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You know how we love to bring you good news? Today's story: dedicated law enforcement professionals are somewhere out there, prepared to travel the world at a moments notice to protect you from cyber intrusions.
We are committed. We are loyal to you. And we're making changes that will create an engaged global network of dedicated security watchdogs like yourself. Bear with us and be assured that you'll be glad you did.
There have been some problems with our definition file updates lately. No, we're not too proud to admit that. In fact, we are addressing it head-on, and we're speaking to you directly through the forums, through e-mails, through this blog, and anywhere else that we think you might be listening.
In the spirit of helping fellow computer users, we'd like to call attention to our top three volunteers posting in our Lavasoft Support Forums.
JurgenV, who joined the forum on June 13th, leads the way with a whopping 929 posts! Miekiemoes, with us since May 17th, has a grand total of 605 postings. Not too far behind that is Spike-nz, who joined the team on June 17th, and has posted 545 times since.
Ever received an e-mail in your inbox that looked a little "phishy"? Chances are that you have, and, even worse, it may have looked like it came from your bank.
Experts are saying that phishing attacks are a threat now, more than ever, as they start to target more and more financial institutions. In response, some computer users seem to be turning to "better safe than sorry" logic.
We've been keeping an eye on several misleading advertisements, so we'd like to bring it to your attention too.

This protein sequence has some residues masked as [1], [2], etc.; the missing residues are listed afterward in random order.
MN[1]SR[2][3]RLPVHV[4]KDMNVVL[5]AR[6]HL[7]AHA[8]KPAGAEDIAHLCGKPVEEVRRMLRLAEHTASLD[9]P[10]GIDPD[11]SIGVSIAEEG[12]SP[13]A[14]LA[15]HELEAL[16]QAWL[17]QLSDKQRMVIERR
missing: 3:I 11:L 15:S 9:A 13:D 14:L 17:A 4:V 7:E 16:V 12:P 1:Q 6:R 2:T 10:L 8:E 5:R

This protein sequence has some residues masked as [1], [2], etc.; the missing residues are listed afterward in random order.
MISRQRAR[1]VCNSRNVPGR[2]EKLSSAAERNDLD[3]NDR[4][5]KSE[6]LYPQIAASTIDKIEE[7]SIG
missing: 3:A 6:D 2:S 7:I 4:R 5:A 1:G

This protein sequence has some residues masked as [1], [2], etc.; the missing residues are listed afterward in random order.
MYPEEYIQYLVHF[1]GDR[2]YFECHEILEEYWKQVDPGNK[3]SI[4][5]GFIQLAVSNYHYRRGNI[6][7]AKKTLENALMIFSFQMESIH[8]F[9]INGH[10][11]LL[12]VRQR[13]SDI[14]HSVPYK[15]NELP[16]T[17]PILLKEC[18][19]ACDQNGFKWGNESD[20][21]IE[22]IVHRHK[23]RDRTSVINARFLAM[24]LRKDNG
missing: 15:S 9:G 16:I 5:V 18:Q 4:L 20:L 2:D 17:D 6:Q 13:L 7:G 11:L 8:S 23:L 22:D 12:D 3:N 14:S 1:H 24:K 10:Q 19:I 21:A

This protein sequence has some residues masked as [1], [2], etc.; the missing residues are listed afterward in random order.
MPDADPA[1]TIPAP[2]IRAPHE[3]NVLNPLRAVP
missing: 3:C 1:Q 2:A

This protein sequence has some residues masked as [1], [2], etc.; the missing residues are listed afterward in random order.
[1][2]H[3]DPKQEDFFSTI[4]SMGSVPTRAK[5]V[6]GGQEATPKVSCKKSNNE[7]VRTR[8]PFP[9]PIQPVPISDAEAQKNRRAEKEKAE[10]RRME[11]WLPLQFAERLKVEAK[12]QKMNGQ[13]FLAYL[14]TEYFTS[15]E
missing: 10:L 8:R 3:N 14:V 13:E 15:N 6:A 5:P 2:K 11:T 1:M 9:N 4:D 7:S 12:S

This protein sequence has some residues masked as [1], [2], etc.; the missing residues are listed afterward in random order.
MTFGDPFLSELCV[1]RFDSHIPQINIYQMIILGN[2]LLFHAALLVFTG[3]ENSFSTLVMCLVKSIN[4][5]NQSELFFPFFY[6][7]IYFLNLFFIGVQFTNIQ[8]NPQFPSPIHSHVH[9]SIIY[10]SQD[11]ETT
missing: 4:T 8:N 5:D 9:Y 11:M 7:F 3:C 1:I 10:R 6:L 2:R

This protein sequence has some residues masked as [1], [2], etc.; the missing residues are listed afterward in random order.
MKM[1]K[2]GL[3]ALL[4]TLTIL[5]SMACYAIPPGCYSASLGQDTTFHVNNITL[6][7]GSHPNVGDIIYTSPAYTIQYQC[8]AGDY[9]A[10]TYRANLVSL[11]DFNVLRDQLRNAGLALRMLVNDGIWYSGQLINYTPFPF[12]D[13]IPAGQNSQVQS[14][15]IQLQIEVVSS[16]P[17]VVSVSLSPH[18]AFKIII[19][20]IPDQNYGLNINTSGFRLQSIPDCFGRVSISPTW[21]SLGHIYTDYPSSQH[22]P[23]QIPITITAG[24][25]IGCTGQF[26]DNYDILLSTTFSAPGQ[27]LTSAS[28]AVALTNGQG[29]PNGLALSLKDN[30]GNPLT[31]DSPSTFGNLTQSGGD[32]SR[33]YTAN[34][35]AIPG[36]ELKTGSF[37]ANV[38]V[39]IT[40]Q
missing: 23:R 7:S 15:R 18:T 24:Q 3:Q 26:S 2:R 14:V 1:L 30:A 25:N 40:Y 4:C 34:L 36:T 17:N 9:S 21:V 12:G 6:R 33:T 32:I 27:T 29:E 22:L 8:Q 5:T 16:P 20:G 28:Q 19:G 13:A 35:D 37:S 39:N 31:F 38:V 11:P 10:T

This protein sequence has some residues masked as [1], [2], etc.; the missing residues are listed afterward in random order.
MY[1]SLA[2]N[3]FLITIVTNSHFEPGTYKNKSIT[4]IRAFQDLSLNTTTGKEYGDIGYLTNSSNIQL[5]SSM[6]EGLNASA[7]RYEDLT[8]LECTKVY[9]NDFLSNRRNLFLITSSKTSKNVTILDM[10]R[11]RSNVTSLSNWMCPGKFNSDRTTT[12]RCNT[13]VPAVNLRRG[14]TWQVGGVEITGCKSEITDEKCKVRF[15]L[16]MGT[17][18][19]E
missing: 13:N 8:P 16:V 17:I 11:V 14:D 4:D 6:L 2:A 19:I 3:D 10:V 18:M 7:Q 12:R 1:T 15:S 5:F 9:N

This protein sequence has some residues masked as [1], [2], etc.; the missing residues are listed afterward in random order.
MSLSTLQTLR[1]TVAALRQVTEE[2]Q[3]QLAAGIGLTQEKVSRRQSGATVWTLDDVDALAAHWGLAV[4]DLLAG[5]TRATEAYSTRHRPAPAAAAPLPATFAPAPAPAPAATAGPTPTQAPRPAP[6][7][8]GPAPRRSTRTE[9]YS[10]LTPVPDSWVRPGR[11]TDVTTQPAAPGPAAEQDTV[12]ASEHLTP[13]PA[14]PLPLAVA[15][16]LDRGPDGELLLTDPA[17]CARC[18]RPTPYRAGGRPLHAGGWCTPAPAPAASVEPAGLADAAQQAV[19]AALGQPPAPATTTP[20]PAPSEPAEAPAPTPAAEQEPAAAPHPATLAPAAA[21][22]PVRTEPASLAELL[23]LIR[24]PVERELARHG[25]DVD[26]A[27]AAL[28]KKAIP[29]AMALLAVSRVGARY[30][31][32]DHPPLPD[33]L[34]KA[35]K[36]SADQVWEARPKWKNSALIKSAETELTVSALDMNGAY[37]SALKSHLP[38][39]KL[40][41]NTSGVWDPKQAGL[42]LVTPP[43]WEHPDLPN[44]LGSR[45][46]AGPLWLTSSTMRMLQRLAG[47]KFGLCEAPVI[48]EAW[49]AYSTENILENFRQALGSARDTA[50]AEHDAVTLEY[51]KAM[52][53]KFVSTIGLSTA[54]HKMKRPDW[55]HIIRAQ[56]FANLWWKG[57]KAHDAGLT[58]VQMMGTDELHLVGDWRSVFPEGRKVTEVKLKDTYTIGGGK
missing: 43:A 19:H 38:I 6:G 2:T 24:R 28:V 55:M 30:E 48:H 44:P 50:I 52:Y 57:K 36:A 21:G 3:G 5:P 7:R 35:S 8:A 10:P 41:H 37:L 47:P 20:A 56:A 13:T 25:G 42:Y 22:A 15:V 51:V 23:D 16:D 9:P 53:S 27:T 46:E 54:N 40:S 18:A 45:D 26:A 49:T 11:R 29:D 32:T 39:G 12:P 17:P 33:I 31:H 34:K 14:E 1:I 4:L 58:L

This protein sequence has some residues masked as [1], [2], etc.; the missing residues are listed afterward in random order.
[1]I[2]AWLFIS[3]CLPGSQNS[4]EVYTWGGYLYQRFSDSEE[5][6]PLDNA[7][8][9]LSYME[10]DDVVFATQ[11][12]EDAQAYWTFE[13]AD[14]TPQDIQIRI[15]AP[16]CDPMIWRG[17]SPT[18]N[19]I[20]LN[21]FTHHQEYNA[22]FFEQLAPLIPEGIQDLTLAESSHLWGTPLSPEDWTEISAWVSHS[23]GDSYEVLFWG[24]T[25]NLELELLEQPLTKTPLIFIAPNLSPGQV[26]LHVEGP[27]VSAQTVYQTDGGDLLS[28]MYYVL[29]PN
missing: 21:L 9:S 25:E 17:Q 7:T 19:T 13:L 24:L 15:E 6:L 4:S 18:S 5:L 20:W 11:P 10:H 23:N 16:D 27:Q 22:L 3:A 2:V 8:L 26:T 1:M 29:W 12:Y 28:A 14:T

Brian Livingstons IT Management column on Earthweb.com tipped us off to a report released last week by anti-spyware researcher, Ben Edelman, criticizing Google for "False and Deceptive Pay-Per-Click Ads."
Todays news: Project Eco is back, and able to protect you better than ever. Project Eco was re-released today to tackle new malware strains that are unable to be identified or removed by any other anti-virus or anti-spyware programs.
Coming from Greek origins, the term "Eco" means home. It's a term that represents our surrounding environment. We know that computers are, and will continue to be, a part of our environment, and we are committed to protecting that environment- at home and at the office, at work and at play.
Social networking sites let us contact old friends, make new online buddies, or journal about our latest personal news. But reaching a common ground between openness and privacy is a constant battle. The bottom line: you cannot be sure who is reading your posts, or accessing the personal information that you put on the web.
We spend a great deal of time keeping you informed on the latest Internet scandals, viruses, Trojans, worms, rogues... the list of online hazards could go on and on.
That's why it's refreshing to see stories like this one. Not only are people getting together to stop online theft, but they're doing so in an unconventional, grassroots way.
Dear PC World:
First off, we fully understand why you chose to review Lavasoft's Ad-Aware SE Personal in your August 25th article, "Spyware Fighters."
You're right: it is popular software! In fact, Ad-Aware SE is trusted by more than 200 million computer users worldwide. But, what we don't quite comprehend is why your article ranked all of the reviewed anti-spyware software, both paid and free, together in the same group.